New rules to help foreign media in China

14 August 2009

GENEVA: Film studios, newspaper publishers and other similar companies looking to sell their content in China could be set for an increase in revenues, after the World Trade Organisation ruled current regulations in the country were too restrictive.

Under the terms of the system operated by the Chinese government at present, the owners and producers of material under copyright are required to deal with distribution organisations run by the state.

However, the WTO said China was contravening a commitment it made when it joined the organisation in 2001 to provide greater access to creative materials from other countries, in line with the body's membership requirements.

A complaint from the US about the existing arrangements said that American firms were overly dependent on third-party bodies in China, hampering their activity in the Asian nation.

Similarly, it argued that the current regulations were increasing the costs for companies looking to import everything from DVDs to books, as well as limiting their sales and marketing capacity, and encouraging piracy among consumers.

For example, the China Film Group currently takes a large share of box office revenues for foreign movies, as well as charging studios for a range of other related services.

Richard Gelfond, chief executive of IMAX, the entertainment technology company, said "the ability of the Hollywood studios to distribute more freely will likely increase the marketing dollars available to promote their films and should lead to better box office."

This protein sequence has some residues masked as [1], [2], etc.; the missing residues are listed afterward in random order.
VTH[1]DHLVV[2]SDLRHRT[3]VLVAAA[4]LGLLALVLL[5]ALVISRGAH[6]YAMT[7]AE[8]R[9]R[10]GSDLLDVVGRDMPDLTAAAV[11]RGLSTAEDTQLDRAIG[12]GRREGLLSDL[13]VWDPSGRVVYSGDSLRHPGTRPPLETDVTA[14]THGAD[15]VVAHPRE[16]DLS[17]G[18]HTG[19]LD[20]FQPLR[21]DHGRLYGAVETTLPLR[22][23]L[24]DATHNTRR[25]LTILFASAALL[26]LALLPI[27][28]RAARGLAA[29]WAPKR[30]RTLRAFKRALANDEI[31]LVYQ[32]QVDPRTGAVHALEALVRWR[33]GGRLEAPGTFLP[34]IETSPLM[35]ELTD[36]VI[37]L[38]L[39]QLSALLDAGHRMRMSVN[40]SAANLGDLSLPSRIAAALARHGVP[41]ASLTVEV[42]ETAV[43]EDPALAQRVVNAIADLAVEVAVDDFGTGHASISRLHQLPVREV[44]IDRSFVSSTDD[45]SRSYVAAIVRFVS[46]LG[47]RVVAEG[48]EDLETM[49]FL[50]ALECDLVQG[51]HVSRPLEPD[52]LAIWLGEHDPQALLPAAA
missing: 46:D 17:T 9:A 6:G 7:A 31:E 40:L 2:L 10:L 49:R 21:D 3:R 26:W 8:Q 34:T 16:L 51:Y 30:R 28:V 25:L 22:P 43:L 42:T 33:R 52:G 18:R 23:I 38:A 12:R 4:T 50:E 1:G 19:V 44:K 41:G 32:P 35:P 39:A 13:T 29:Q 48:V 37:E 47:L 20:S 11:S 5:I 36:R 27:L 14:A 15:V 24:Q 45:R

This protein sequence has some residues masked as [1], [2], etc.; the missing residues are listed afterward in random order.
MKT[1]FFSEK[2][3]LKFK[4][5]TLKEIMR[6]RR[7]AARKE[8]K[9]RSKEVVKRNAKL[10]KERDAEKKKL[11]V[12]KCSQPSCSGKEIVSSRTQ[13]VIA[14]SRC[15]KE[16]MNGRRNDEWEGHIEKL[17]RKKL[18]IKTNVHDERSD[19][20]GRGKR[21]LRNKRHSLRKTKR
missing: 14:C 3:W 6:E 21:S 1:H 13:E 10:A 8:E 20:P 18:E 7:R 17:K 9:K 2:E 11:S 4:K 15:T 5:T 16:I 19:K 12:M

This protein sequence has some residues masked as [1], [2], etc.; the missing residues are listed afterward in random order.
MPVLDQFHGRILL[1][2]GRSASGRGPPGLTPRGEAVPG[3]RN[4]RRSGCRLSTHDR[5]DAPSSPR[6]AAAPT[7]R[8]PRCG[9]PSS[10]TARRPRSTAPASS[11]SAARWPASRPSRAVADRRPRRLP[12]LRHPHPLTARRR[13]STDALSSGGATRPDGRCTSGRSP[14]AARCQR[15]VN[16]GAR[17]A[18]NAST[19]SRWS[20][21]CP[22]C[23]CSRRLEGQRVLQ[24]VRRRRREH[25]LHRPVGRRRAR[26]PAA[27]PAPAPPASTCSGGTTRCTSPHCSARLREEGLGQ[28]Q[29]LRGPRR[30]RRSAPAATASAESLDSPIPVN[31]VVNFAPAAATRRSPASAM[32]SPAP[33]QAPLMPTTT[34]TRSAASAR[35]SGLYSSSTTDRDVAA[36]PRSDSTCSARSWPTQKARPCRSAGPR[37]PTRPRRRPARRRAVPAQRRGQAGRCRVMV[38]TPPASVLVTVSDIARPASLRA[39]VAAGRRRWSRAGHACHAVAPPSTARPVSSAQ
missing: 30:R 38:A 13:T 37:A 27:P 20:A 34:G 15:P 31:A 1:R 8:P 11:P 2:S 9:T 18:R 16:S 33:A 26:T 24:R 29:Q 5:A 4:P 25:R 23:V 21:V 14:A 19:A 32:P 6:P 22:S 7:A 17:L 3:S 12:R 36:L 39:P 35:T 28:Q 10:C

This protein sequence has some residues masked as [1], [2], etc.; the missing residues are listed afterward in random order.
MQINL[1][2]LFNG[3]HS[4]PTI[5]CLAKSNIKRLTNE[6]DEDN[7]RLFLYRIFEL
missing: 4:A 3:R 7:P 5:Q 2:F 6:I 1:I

However, the WTO did not outlaw the provision that a maximum of 20 foreign movies may be shown in cinemas each year, which, in the past, has meant that high-profile films like The Dark Knight were never made available to consumers in China.

Another area where the world's most populous nation was instructed to change its policy was with regard to its prohibition on foreign firms selling music over the web, with Apple's iTunes being one possible beneficiary of this decision.

Google, the online search giant, has previously launched a free music download service in China, as it attempts to tap into this growing market.

Yao Jian, of the country's commerce ministry, said "China will carefully evaluate the panel's report and does not rule out appealing on issues of concern to the Chinese side."

Data sourced from Reuters/Wall Street Journal; additional content by WARC staff